Is the race card the only card in their deck?

In the Pittsburgh Tribune-Review, Salena Zito looks at the increasing frequency with which the Left plays the race card -accusing opponents of racism, denying that they could have any legitimate grievance- and sees it losing its force as it becomes overplayed:

Racism isn’t what it used to be. Back in the day, it was horrible in-your-face humiliation hurled for reasons that included fear, insecurity, hate or an utter lack of decency.

Today, the word “racism” is used so flippantly in politics that its true heinous intent often is diluted.

Race has taken political center-stage once more with generalizations that all people who participate in tea party events are racists because they oppose President Barack Obama’s policies.

Racism also often is cited by Washington insiders as the reason for the downward trajectory of Obama’s public approval.

Yet racism has nothing to do with Obama’s falling numbers — or, for that matter, those of Republican National Committee Chairman Michael Steele, who also is black.

Both men were given the benefit of the doubt when elected to their positions. Only now, after having an opportunity to witness their behavior and performance, have people decided they don’t approve of the jobs Obama and Steele are doing.

Racists never would have given either man an opportunity to begin with. Americans’ dissatisfaction with both men and their performance has more to do with these individuals than with their skin color.

The real story for both Obama and Steele is the same as that for many high-profile (and usually white) politicians. They began with high expectations and then their approval ratings fell over time, as people got to know them.

Zito then compares the rise, fall, and rise-again of Howard Dean and sees him receiving the same treatment, even though he’s White. She rightly points out that both Obama and Steele might also have benefited by a race card being played in their favor. And she notes the boomerang effect of playing it against average Americans, many of whom are becoming politically active in the Tea Party movement, who are feeling ever more condescended to and even insulted for opposing Obama on grounds of policy and performance.

The increasing use of the race card reveals two things: first, that it’s the Left that obsesses over race and the need to see everyone as part of groups, rather than as individuals concerned with principles. As Shelby Steele points out in White Guilt: How Blacks and Whites Together Destroyed the Promise of the Civil Rights Era, racism on the Right was largely burned out when it became socially unacceptable to be racist during the civil rights era. The liberal Left, on the other hand, adopted a form of racial group-think to absolve itself of “White guilt,” atonement for which requires one to explain everything in terms of race and racism.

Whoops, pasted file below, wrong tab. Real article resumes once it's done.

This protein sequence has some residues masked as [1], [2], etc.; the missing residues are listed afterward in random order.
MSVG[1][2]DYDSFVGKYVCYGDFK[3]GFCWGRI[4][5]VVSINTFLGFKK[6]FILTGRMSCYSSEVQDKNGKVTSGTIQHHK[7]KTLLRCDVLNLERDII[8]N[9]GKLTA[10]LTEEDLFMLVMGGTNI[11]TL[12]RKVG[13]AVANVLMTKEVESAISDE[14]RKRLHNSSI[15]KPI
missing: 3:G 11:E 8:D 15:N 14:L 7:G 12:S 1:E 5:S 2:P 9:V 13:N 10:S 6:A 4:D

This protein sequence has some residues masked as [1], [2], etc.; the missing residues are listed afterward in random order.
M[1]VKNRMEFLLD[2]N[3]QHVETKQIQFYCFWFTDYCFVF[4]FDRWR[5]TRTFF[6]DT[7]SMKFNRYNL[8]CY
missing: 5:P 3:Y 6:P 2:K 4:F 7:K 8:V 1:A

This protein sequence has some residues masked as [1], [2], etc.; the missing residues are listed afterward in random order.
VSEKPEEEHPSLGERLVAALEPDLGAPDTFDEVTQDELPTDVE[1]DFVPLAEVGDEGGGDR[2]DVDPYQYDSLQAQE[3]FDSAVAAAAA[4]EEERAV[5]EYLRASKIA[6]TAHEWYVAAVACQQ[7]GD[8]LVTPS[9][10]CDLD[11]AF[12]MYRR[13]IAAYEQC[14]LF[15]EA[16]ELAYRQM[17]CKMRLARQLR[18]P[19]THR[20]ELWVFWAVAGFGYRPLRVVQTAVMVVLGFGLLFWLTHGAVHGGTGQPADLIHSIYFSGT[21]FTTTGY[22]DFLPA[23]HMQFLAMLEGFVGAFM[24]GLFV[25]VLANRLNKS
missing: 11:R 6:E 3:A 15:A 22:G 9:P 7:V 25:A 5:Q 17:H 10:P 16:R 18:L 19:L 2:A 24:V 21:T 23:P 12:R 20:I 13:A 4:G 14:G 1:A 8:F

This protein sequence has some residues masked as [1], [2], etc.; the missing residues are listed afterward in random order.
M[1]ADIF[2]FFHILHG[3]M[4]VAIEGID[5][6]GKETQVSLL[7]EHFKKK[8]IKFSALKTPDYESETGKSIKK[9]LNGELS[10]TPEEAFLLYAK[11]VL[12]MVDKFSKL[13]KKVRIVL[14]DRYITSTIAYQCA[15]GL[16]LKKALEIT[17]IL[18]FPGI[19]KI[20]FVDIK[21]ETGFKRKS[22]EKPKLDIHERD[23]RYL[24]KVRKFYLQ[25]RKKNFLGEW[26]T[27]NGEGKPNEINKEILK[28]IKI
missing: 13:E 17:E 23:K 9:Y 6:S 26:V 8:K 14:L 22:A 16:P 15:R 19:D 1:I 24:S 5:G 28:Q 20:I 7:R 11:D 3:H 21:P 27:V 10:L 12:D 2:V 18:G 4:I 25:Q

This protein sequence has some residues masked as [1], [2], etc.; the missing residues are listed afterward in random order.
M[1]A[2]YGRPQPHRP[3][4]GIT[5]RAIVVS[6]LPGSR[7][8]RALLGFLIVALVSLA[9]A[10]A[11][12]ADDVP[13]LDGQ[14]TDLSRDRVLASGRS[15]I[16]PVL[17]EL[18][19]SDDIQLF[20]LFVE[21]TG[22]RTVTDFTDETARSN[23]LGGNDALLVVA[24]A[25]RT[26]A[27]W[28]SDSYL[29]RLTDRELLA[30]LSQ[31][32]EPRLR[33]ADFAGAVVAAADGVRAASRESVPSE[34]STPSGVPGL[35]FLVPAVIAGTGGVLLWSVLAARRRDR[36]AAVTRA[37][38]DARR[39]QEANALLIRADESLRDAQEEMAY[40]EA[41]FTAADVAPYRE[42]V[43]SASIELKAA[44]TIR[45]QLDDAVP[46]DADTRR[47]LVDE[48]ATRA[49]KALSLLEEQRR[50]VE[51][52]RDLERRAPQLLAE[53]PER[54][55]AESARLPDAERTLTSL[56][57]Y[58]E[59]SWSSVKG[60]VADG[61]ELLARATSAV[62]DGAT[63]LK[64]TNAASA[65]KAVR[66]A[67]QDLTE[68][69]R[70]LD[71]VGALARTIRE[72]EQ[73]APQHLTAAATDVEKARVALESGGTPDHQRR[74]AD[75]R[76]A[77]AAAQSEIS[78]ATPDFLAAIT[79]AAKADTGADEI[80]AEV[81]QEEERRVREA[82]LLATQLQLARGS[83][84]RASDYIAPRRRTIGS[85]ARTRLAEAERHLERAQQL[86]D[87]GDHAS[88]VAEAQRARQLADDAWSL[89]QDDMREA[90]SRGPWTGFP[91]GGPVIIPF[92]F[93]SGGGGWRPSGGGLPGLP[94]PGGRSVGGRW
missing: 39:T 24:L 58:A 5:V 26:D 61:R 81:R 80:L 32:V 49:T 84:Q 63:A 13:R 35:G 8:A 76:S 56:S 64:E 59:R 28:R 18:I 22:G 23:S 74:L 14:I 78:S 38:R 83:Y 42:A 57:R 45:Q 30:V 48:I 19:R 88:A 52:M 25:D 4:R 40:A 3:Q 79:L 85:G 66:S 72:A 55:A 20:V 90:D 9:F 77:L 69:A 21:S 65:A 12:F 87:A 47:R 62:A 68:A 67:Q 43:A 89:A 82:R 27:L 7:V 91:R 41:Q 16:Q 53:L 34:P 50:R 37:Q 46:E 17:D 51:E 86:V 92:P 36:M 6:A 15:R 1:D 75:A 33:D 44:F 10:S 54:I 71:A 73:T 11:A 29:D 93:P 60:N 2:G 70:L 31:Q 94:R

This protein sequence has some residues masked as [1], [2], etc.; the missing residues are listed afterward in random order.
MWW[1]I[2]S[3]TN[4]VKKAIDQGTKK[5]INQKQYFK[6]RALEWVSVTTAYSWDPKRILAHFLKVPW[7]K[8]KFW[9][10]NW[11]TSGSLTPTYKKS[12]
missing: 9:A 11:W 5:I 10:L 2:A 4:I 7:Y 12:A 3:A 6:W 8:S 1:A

Second, and perhaps more immediate, the progressive-statists know instinctively that the American people largely reject their preferred policies. Barack Obama ran as a post-partisan, above-all-politics moderate, and the electorate, tired of years of snarling partisanship under Clinton and Bush, hired him to put all that to rest. Then he dropped the mask and, in conjunction with the progressives who dominate the Democratic Party in Congress, has governed as a hyper-partisan Leftist. I’m convinced that, had the public in 2008 known the truth about what Obama and his allies intended if they came to power, then the Democratic ticket wouldn’t have garnered 30% of the vote. (That Obama got away with this is largely the tale of a media that abdicated its responsibilities shamelessly in order to promote Obama, but that’s another story.)

Faced with the reality of a growing rejection, the Left more and more has dealt the race card to smear and intimidate citizens exercising their rights as citizens. But the plain fact is that the opposition that’s arisen is in response to policy and incompetence, and the opponents largely don’t give a damn about anyone’s skin color.

The race card may be the only card left in the progressive’s deck, but it’s hardly a trump anymore.

2 Responses to Is the race card the only card in their deck?

  1. […] This post was mentioned on Twitter by Phineas Fahrquar, Sissy Willis. Sissy Willis said: "Racism isn't what it used to be": RT @irishspy: Is the race card the only card in their deck?: http://wp.me/pqXLW-1o4 […]

  2. Porkchop says:

    “[R}acism on the Right was largely burned out when it became socially unacceptable to be racist during the civil rights era.”

    Do you really believe that?

    I agree that the left is using race for spin, but that doesn’t mean the right doesn’t do the same thing when they need it. The Daily Show had video showing Steele saying that race shouldn’t figure into evaluating Obama, then later saying that it was harder for him (Steele) because of his race.

    I don’t see any signs that either side is more or less racist than the other. They just use different jargon to hide it.

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